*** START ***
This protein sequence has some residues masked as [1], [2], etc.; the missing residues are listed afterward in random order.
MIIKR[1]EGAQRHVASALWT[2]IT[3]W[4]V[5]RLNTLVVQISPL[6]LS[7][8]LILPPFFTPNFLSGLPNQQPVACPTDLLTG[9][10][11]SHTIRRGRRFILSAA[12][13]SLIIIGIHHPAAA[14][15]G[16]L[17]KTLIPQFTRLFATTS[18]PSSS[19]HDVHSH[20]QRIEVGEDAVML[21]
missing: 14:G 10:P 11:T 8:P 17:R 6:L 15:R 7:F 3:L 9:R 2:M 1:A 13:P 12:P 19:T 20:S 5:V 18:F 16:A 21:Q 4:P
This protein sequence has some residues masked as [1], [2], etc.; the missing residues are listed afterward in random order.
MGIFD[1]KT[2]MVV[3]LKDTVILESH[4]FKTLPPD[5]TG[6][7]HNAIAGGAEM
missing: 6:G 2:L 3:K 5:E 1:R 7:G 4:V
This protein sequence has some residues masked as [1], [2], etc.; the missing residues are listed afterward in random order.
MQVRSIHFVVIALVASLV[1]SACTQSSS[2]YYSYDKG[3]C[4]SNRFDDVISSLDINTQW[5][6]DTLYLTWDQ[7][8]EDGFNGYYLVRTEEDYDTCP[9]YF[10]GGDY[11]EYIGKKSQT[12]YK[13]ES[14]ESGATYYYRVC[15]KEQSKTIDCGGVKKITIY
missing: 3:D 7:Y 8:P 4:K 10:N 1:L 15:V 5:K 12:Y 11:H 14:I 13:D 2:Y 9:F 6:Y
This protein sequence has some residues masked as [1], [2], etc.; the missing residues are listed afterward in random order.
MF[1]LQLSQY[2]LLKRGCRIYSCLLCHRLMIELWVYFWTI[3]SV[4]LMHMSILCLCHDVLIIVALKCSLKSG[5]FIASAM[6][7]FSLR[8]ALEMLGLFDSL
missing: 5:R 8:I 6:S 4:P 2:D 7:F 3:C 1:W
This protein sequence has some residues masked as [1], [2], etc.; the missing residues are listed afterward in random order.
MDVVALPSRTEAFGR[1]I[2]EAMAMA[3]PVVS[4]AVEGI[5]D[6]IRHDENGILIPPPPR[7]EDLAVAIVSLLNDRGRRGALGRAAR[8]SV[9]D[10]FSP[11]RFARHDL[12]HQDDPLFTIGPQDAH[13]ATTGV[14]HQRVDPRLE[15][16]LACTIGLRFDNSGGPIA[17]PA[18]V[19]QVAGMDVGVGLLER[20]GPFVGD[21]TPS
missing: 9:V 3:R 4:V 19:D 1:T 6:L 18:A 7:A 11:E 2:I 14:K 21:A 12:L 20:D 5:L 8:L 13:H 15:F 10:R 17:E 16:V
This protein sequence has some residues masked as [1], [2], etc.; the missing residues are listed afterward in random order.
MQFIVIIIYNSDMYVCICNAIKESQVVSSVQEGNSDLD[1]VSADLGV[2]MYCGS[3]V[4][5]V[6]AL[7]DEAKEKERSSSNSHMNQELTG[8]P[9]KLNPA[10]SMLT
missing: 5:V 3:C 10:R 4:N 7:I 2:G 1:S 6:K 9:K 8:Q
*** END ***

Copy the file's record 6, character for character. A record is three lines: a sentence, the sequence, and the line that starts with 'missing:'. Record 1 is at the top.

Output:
This protein sequence has some residues masked as [1], [2], etc.; the missing residues are listed afterward in random order.
MQFIVIIIYNSDMYVCICNAIKESQVVSSVQEGNSDLD[1]VSADLGV[2]MYCGS[3]V[4][5]V[6]AL[7]DEAKEKERSSSNSHMNQELTG[8]P[9]KLNPA[10]SMLT
missing: 5:V 3:C 10:R 4:N 7:I 2:G 1:S 6:K 9:K 8:Q